The concept of EI gained popularity when [7] published his book, “Emotional Intelligence”, and has been the most influential of the scientific conceptualization of EI.

The research of [22] [23] have inspired, shaped and guided subsequent frameworks and conceptualizations of EI. The theoretical framework of EI as an ability was posited by [24] as a set of skills and personal competencies. Furthermore, EI is defined as “the ability to monitor one’s own and others’ feelings and emotions, to discriminate among them and to use this information to guide one’s thinking and action” ( [22] , p. 189). Additionally, [17] conceptualized EI as comprising a set of abilities that may be utilized to understand the individual’s own as well as other’s emotions, and to think and behave rationally. On the other hand, [23] perceived EI as set of learned skills and competencies. Many studies emphasized the impact of EI on some organizational outcomes as, employee effectiveness, performance, transformational leadership, leadership capacity, career commitment, managerial advancement, and organizational change [25] [26] [27] . Earlier researchers have confirmed the significance of EI in dealing with change [23] [24] . This argument was advanced by other researchers. For example, [8] found that EI contributed to the individual’s adaptation and facilitate revolutionary change process. In another study by [6] the results showed that individuals with high EI can cope with workplace stresses that might occur as a consequence of organizational change.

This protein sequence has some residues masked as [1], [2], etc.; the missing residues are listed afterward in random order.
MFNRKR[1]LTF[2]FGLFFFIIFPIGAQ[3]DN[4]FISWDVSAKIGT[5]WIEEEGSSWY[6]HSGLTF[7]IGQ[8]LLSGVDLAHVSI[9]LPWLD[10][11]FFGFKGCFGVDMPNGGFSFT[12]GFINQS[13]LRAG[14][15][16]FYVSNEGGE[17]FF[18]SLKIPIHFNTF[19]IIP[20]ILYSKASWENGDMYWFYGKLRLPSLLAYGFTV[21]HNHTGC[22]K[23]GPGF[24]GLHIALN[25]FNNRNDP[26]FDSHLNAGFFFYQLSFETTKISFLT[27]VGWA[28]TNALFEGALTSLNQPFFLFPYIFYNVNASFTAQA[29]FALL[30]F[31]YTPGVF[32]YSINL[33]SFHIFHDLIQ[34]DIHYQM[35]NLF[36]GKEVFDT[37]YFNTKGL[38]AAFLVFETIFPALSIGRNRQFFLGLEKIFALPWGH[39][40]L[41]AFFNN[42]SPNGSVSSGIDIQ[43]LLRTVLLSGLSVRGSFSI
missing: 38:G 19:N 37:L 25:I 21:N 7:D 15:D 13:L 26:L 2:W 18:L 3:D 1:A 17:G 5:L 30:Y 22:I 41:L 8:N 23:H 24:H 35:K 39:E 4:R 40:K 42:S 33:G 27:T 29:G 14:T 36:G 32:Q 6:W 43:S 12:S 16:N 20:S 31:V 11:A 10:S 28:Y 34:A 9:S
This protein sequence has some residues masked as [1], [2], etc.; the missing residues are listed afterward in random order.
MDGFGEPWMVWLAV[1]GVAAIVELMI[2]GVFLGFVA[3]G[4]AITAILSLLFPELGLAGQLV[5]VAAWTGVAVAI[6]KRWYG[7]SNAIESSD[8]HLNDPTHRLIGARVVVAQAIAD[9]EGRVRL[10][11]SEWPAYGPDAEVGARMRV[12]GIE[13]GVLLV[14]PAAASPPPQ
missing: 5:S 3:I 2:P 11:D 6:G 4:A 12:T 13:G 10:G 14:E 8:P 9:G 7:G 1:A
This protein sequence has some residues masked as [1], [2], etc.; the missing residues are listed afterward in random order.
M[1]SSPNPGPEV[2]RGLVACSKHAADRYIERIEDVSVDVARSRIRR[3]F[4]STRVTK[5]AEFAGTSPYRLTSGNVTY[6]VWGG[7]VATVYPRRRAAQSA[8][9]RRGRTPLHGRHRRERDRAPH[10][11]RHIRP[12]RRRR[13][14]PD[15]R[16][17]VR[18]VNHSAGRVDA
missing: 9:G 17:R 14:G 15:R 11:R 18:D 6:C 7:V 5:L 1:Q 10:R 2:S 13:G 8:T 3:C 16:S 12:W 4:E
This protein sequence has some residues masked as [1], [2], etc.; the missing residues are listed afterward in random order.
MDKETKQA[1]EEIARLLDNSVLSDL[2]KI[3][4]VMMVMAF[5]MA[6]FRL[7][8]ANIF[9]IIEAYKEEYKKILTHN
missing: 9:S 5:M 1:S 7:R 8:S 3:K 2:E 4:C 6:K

A study conducted by [9] was designed to examine the relationships of EI, organizational commitment, and leadership behavior as influences on organization RFC in a higher education institution; concluded that RFC was affected by EI, organizational commitment and transactional leadership behavior. A recent study conducted by [28] examined the effects of leadership behavior and EI on RFC among employees in public institutions of higher education in Malaysia found, among other findings, that EI had a significant effect on employees’ RFC. [10] investigated the relationship of EI with the cultural quotient (CQ) using a population sample of 109 mid-level managers in the public sector. The results found that Emotional Quotient (EQ) had significantly positive relationship with change readiness (r = 0.513) and the subscales of change readiness were also positively related with EQ.